New Filing: Petitioner’s Brief in Pleasant Grove v. Summum
The following post is by Steven Wu, an associate at Akin Gump. Steven worked on the brief discussed in this entry.
On Monday, the city of Pleasant Grove, Utah, filed this opening brief with the Supreme Court in the case of Pleasant Grove City v. Summum, No. 07-665. The issue in the case is whether the city violated a private group’s free speech rights when it refused to display the group’s proposed monument in a public park that already contained other privately donated but government owned monuments. (Disclosure: Akin Gump is co-counsel for the City.)
A longer description of the background to the case may be found here. To summarize: Summum is a church founded in 1975 by Claude “Corky” Nowell, a.k.a. Summum Bonum Amon Ra. Among other beliefs, Summum holds that the Old Testament’s Ten Commandments are an incomplete expression of nature’s laws. A full expression, Summum believes, should also include the Seven Aphorisms of Summum.
In 2003, Summum sent a letter to the mayor of Pleasant Grove City — a small town that was one of the earliest Mormon settlements in Utah — seeking permission to erect a monument containing the Seven Aphorisms alongside an existing monument of the Ten Commandments in the city’s Pioneer Park. The Ten Commandments monument had been donated to the city by the Fraternal Order of Eagles several decades ago. In addition to the Ten Commandments monument, Pioneer Park contains a number of other buildings, monuments, plaques, and memorials that portray and commemorate the city’s Mormon pioneer and civic heritage.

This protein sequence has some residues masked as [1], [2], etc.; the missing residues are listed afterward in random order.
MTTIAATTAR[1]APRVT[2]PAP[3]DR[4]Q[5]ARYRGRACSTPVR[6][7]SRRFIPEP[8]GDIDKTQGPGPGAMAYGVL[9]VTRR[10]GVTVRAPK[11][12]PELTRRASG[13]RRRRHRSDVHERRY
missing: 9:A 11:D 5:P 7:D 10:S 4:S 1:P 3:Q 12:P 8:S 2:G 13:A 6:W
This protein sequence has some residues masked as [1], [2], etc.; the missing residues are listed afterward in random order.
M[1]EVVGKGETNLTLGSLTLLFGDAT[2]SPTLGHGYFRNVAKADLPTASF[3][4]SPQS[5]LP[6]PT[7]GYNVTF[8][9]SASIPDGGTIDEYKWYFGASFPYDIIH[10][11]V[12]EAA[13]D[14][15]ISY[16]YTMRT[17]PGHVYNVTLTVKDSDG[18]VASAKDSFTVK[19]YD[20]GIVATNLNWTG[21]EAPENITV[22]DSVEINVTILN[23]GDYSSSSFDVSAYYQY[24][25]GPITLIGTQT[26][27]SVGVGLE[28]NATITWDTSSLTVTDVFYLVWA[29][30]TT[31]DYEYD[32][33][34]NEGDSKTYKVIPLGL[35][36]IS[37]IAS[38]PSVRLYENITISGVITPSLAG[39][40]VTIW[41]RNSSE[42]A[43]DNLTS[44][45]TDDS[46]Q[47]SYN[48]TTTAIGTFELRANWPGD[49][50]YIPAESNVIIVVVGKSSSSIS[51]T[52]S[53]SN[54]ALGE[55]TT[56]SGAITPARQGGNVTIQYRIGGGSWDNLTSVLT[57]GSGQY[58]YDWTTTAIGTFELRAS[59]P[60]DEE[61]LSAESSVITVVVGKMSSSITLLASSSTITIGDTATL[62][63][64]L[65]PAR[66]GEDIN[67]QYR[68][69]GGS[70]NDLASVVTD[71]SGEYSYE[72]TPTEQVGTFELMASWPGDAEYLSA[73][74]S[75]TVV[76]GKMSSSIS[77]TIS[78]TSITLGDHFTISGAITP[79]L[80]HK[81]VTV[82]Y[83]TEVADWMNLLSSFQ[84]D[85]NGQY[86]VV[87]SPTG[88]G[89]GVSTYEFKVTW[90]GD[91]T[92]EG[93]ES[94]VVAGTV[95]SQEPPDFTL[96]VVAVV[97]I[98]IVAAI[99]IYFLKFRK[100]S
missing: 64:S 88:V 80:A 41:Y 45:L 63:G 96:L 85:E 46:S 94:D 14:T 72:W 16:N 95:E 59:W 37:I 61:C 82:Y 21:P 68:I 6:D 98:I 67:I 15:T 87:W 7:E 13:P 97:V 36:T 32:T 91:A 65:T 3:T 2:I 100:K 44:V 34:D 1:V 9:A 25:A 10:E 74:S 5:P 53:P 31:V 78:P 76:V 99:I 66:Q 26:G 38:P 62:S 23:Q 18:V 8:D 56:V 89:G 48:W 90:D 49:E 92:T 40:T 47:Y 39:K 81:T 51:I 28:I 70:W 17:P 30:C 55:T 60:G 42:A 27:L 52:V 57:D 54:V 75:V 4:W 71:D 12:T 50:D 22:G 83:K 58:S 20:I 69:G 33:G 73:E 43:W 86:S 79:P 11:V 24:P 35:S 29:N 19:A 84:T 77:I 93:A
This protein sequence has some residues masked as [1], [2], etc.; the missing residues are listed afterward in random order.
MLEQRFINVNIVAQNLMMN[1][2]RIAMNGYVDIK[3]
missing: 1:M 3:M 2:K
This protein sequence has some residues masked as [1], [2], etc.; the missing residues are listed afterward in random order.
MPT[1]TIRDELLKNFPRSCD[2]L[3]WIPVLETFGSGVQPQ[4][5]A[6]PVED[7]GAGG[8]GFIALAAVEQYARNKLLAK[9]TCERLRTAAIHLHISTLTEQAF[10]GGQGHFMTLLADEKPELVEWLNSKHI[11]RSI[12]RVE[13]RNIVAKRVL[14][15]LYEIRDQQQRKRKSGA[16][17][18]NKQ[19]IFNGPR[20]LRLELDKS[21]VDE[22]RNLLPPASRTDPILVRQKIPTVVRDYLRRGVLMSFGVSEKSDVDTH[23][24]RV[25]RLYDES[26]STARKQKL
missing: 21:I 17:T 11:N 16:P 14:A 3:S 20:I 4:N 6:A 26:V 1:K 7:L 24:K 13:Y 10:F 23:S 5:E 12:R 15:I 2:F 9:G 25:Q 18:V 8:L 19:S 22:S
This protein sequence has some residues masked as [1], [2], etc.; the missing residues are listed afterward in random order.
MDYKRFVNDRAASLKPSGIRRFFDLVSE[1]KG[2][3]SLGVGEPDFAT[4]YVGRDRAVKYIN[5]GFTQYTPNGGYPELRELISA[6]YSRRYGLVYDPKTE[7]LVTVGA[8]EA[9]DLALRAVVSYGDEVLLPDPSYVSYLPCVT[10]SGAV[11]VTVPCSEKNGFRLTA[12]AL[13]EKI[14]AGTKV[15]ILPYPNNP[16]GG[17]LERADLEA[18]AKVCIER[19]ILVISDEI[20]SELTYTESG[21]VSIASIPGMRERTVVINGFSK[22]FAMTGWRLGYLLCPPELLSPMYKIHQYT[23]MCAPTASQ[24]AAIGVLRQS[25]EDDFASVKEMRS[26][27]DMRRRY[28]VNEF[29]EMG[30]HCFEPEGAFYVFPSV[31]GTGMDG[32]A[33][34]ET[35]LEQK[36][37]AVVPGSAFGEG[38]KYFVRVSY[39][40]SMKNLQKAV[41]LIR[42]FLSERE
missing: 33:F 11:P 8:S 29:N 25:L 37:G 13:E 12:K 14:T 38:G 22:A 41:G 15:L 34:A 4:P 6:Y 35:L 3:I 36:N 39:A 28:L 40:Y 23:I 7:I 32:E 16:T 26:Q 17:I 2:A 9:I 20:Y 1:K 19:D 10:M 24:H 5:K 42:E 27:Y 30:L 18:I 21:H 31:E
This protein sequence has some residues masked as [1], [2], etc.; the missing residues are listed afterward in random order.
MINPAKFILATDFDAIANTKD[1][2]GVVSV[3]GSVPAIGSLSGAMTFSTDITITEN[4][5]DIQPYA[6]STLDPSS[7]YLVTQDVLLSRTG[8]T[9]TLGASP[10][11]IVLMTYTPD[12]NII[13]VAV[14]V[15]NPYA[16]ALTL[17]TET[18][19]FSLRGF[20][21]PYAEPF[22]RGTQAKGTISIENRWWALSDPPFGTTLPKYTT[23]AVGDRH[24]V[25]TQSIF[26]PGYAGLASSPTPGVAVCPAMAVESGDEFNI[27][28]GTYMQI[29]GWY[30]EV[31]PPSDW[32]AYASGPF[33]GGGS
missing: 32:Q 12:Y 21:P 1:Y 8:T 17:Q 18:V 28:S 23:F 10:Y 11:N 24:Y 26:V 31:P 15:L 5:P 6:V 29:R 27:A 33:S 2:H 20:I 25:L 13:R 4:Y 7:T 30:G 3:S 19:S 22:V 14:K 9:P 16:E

City officials denied the request, and Summum filed a suit alleging a violation of the Free Speech Clause of the First Amendment and seeking an injunction ordering the city to display its monument. The district court denied the preliminary injunction, but the U.S. Court of Appeals for the Tenth Circuit eventually agreed with Summum, holding that Pleasant Grove’s display of monuments was a regulation of private speech, that Pioneer Park was a traditional public forum, that Pleasant Grove’s denial of Summum’s request was subject to strict scrutiny, and that the city’s decision not to allow Summum to erect its monument did not properly advance a compelling governmental interest.
Rehearing en banc was denied by an equally divided 6-6 vote. In a dissent from the denial of rehearing en banc, Judge McConnell argued that the Pioneer Park “monuments constitute government speech”; Pleasant Grove had not, “by word or deed, invite[d] private citizens to erect monuments of their own choosing in these parks.” Judge Lucero also dissented, albeit on different grounds. He agreed with the panel that the Pioneer Park monuments were not private speech, but argued that a public park simply could not be a traditional public forum “insofar as the placement of monuments is concerned.” Both judges lamented the harmful practical consequences of the panel’s decision: as Judge McConnell noted, “Every park in the country that has accepted a VFW memorial is now a public forum for the erection of permanent fixed monuments; they must either remove the war memorials or brace themselves for an influx of clutter.” (The various opinions from the Tenth Circuit may be found here.)